What is “social engineering,” and how do you prevent malicious attacks such as phishing? I’m sure many of you have heard the term before, but you may not quite know what social engineering means. There are many forms of Social Engineering; however, when we talk about baiting, phishing, and tailgating we’re not talking about a fun weekend at the lake.
When it comes to the realm of data security, ‘social engineering’ refers to using social means to gain entry into a system, building, or storage of information.
One example of social engineering you might remember from the movies is the scene in the film “Hackers,” when the hero gains access to a TV station by tricking a security guard into revealing the phone number of an internal modem, which he then uses to take over the station. According to Kevin Mitnick, a reformed computer criminal turned security consultant, it is much easier to trick someone into giving a password for a system than to spend the effort to crack the system.
In our daily lives social engineering is a bit more subtle, but even more prevalent than what we see in the movies. For example, an attacker may wait outside of a secured door, waiting for an employee to enter, and either claim a lost or forgotten badge, or simply grab the door before it closes and walk in. This is known as ‘Tailgating’, and even though most people know what this is and how to prevent it, it is in our nature to be helpful and that makes us want to help a “New Employee” that looks lost.
Almost everybody has heard about someone receiving a legitimate looking email from a service such as a bank or utility, asking you to verify your information. This technique is called phishing. Most people are savvy enough to recognize this sort of thing (Unless you really do know a Saudi Prince that wants to give you $50,000) and either ignore it or report it to the institution being fraudulently represented. Unfortunately, this type of attack is still effective and many people are tricked into giving away access to their personal information.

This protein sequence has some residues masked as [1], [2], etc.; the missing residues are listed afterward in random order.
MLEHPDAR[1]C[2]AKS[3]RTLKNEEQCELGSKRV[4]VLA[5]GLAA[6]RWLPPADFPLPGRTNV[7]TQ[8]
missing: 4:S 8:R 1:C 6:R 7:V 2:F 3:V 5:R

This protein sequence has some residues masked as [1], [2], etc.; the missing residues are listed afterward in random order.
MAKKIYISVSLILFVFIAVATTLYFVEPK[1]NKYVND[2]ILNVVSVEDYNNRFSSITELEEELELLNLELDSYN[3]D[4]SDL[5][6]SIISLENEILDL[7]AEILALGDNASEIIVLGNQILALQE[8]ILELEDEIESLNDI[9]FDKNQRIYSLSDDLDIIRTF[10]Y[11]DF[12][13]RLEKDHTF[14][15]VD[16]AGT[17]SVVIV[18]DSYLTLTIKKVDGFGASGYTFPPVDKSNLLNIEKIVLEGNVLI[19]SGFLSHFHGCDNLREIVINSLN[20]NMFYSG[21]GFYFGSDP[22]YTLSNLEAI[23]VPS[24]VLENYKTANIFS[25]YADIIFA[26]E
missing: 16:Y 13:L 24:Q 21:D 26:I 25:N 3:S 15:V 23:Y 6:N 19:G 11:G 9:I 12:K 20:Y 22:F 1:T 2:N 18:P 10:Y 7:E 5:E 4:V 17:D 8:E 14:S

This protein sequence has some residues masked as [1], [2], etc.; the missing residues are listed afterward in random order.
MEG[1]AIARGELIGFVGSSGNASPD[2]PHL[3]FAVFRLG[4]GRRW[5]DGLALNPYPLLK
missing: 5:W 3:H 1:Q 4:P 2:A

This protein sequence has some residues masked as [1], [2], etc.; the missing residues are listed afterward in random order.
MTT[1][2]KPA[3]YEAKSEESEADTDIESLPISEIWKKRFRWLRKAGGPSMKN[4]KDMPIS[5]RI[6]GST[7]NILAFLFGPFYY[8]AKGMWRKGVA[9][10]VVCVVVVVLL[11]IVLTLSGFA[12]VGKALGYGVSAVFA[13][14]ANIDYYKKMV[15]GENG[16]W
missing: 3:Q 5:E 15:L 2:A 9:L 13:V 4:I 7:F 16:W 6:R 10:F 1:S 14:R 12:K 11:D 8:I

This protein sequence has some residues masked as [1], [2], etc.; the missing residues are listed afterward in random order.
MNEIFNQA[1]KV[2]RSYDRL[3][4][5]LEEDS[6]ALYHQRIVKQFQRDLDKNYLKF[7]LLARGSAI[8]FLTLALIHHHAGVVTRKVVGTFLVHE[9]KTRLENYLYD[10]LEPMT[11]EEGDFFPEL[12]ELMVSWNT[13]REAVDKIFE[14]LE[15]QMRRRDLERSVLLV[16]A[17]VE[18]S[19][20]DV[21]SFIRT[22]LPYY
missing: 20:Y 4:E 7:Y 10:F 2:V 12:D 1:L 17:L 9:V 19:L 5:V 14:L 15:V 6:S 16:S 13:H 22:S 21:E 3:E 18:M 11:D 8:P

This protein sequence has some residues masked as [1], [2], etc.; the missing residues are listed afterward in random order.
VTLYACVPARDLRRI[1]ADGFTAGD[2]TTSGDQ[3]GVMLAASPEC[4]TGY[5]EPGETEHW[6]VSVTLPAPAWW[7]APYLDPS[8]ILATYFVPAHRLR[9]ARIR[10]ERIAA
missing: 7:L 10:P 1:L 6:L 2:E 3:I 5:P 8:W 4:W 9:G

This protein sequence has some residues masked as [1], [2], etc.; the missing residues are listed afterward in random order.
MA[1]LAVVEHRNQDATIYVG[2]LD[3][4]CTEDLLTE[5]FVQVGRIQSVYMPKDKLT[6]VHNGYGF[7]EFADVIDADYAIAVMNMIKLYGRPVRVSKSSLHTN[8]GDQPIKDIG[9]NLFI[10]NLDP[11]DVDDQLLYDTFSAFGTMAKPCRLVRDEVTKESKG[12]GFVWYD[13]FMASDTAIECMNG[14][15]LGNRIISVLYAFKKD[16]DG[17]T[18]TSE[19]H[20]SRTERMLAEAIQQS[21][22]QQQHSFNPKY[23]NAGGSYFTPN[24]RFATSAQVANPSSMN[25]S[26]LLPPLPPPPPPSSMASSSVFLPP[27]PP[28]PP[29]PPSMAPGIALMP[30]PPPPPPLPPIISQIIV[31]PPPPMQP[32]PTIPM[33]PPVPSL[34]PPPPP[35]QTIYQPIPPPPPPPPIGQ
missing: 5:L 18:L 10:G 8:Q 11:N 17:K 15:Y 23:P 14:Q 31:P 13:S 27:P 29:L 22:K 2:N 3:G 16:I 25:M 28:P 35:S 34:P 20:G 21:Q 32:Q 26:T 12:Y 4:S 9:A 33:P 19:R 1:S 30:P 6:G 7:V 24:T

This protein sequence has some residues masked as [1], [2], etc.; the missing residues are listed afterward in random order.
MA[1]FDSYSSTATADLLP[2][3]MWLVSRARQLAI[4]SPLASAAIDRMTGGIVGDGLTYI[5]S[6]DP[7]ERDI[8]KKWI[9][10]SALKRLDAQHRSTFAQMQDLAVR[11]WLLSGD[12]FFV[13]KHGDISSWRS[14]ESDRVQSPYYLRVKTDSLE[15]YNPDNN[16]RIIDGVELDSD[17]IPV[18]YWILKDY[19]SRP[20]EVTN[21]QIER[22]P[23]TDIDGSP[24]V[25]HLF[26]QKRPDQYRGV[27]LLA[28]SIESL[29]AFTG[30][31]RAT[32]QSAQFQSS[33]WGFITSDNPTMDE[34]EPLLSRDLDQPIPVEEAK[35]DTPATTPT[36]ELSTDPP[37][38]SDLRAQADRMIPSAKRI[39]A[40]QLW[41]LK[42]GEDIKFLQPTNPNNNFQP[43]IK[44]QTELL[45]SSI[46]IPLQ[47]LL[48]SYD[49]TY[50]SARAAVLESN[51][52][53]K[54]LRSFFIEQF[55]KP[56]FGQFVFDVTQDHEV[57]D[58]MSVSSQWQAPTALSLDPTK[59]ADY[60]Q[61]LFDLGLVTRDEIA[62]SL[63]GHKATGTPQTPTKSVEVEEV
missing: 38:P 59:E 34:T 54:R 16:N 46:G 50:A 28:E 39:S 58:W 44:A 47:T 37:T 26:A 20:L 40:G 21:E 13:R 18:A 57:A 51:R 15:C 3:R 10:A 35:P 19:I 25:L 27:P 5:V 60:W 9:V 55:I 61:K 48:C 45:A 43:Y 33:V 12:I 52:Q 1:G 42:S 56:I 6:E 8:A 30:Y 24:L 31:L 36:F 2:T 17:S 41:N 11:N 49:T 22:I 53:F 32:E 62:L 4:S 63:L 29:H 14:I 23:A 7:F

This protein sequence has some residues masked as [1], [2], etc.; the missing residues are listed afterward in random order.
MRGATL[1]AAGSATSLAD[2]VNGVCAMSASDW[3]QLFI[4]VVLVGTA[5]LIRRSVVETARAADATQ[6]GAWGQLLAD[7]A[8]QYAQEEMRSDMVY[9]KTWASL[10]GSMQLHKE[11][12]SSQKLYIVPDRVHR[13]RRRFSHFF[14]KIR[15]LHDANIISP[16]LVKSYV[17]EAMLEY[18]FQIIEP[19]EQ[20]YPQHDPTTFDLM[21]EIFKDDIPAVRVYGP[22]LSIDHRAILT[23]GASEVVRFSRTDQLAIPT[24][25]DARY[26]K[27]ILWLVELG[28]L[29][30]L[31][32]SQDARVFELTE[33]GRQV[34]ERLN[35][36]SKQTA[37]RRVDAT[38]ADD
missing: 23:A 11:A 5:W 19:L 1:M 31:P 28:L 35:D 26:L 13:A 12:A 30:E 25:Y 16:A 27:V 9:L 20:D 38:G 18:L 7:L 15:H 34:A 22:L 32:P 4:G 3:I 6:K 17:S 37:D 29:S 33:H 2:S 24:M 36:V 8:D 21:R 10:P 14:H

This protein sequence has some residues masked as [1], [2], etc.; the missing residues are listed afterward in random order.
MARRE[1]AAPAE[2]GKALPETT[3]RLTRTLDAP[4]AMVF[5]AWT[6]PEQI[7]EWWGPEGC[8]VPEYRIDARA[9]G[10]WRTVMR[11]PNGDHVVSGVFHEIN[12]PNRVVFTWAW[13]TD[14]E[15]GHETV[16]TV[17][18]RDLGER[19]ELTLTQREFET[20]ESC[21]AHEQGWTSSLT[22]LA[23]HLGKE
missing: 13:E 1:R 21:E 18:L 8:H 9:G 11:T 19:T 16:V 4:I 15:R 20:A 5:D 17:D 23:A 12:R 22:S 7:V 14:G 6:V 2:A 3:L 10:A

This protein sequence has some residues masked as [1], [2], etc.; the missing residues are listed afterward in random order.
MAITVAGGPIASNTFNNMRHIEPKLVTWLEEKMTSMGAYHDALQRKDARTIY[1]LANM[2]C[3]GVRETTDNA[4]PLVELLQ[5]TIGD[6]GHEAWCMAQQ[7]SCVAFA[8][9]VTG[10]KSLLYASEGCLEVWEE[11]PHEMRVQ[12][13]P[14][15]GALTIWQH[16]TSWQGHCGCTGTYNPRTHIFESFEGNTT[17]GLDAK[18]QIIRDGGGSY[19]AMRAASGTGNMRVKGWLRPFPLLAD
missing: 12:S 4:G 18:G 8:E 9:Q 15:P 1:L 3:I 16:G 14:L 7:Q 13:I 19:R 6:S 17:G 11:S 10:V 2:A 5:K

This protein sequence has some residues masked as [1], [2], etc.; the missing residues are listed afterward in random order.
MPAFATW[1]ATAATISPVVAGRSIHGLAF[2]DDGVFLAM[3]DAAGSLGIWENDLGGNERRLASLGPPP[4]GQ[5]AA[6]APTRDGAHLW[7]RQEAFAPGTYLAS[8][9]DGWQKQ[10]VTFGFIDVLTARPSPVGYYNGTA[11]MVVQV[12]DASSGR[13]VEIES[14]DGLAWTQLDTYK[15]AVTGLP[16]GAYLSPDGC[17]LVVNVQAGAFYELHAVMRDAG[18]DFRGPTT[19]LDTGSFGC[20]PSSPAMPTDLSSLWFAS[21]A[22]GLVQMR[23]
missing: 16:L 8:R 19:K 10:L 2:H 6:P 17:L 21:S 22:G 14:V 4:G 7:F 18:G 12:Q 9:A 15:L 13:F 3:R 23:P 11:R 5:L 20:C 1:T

Another type of Social Engineering attack is called quid pro quo. This is an attack where a hacker calls random numbers at a company claiming to be from technical support. Once they find a cooperative victim, they instruct them to install malware that then gives the attacker access to the internal network.
Preventing Social Engineering attacks is difficult because prevention relies on individual knowledge of what these attacks look like. What is your company doing to prevent Social Engineering attacks?
Many companies today have policies in place that require account verification before any information is given out. This certainly helps stem the flow of unprotected information, but it is not a foolproof method.
In today’s business environment it is up to companies to properly train their employees in the countermeasures against Social Engineering, and up to the trained individual to remain vigilant in following safe practices and procedures regarding release of information.
If your company needs to protect sensitive data such as credit card information, health information, or other personally identifiable information (PII), you should also make sure you have the correct network security in place as well as protecting sensitive data at the source using strong encryption and encryption key management.